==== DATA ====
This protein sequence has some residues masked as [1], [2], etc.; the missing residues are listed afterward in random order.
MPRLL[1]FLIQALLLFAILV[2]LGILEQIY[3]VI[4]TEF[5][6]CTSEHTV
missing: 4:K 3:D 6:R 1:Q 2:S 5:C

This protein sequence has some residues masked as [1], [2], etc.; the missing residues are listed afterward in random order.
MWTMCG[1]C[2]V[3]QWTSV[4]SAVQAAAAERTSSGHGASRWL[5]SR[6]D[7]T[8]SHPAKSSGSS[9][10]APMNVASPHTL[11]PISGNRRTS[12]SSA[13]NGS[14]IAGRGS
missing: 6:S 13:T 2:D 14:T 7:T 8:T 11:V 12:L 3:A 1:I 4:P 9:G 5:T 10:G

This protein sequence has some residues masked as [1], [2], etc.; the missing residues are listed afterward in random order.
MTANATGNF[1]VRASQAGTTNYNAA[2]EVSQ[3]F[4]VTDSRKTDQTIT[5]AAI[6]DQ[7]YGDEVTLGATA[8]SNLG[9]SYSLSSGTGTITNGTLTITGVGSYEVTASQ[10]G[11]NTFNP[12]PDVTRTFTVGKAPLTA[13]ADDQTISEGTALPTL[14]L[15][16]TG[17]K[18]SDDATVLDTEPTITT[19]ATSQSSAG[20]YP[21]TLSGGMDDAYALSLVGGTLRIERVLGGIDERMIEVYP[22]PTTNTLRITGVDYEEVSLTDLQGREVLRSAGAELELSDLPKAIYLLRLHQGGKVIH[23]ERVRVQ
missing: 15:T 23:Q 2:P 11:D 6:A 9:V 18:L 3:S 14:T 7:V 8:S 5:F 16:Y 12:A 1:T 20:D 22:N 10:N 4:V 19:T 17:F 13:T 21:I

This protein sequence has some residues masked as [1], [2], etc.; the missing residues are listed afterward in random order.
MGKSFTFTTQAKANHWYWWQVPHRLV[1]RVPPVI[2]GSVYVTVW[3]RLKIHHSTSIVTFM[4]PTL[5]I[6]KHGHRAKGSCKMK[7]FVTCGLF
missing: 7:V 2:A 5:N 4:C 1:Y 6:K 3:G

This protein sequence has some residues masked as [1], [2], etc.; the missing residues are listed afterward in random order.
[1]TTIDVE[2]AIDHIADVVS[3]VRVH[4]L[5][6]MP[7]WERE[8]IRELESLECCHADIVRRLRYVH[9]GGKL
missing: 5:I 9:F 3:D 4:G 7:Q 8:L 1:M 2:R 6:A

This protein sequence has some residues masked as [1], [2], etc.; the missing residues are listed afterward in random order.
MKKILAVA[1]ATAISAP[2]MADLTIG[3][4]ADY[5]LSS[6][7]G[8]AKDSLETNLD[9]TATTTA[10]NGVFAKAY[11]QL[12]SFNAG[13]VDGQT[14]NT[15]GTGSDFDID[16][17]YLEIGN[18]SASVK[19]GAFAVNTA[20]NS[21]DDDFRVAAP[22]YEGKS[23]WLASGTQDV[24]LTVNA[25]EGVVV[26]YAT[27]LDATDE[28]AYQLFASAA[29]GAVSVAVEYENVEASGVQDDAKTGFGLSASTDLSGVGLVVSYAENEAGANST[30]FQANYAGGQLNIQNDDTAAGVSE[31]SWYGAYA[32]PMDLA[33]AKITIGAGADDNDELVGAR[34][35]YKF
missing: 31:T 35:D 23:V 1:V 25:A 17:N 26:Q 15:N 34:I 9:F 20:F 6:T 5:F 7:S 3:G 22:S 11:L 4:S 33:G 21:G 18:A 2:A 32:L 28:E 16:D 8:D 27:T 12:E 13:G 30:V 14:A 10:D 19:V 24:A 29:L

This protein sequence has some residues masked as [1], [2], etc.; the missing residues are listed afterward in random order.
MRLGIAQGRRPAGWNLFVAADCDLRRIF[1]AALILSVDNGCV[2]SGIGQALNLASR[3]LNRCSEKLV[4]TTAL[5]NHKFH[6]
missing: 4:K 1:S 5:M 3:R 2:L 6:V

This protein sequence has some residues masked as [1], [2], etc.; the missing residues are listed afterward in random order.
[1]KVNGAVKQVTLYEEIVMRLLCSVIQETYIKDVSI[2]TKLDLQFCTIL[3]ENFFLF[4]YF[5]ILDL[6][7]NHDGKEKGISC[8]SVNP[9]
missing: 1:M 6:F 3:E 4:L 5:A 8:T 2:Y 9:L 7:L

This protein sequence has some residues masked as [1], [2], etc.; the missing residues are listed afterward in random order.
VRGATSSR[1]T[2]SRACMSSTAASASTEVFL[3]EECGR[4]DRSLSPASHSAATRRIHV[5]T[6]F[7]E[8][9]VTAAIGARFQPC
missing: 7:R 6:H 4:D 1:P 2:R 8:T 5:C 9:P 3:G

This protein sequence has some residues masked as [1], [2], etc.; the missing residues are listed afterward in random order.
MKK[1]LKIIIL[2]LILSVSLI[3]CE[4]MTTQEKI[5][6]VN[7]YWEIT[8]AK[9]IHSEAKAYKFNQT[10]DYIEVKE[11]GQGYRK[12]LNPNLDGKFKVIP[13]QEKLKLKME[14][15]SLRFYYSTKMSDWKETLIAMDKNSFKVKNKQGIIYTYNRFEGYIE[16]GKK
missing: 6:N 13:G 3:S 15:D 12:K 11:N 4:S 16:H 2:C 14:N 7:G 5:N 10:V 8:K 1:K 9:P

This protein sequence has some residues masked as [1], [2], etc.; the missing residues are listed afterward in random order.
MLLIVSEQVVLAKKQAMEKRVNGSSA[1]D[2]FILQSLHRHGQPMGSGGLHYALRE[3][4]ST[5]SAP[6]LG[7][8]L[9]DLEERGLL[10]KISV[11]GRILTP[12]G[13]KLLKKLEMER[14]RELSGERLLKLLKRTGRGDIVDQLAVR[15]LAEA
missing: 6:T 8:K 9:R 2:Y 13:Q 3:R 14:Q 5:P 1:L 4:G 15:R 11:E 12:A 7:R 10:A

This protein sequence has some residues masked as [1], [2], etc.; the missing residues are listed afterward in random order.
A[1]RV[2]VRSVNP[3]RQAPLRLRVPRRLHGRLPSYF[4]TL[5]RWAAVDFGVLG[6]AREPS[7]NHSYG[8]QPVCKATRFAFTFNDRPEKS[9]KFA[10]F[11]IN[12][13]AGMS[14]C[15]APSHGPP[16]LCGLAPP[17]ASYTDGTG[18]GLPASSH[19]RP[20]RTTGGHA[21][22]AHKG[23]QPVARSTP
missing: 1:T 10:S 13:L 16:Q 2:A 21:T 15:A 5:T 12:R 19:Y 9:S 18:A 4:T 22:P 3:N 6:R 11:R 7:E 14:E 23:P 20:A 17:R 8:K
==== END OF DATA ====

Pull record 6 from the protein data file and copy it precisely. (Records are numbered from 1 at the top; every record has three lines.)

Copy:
This protein sequence has some residues masked as [1], [2], etc.; the missing residues are listed afterward in random order.
MKKILAVA[1]ATAISAP[2]MADLTIG[3][4]ADY[5]LSS[6][7]G[8]AKDSLETNLD[9]TATTTA[10]NGVFAKAY[11]QL[12]SFNAG[13]VDGQT[14]NT[15]GTGSDFDID[16][17]YLEIGN[18]SASVK[19]GAFAVNTA[20]NS[21]DDDFRVAAP[22]YEGKS[23]WLASGTQDV[24]LTVNA[25]EGVVV[26]YAT[27]LDATDE[28]AYQLFASAA[29]GAVSVAVEYENVEASGVQDDAKTGFGLSASTDLSGVGLVVSYAENEAGANST[30]FQANYAGGQLNIQNDDTAAGVSE[31]SWYGAYA[32]PMDLA[33]AKITIGAGADDNDELVGAR[34][35]YKF
missing: 31:T 35:D 23:V 1:V 25:A 17:N 26:Q 15:N 34:I 9:F 20:F 6:T 5:F 7:S 3:G 22:S 11:L 4:S 33:G 21:G 18:A 2:A 32:L 28:E 16:D 8:D 27:T 12:E 13:G 30:V 14:A 10:D 19:V 24:A 29:L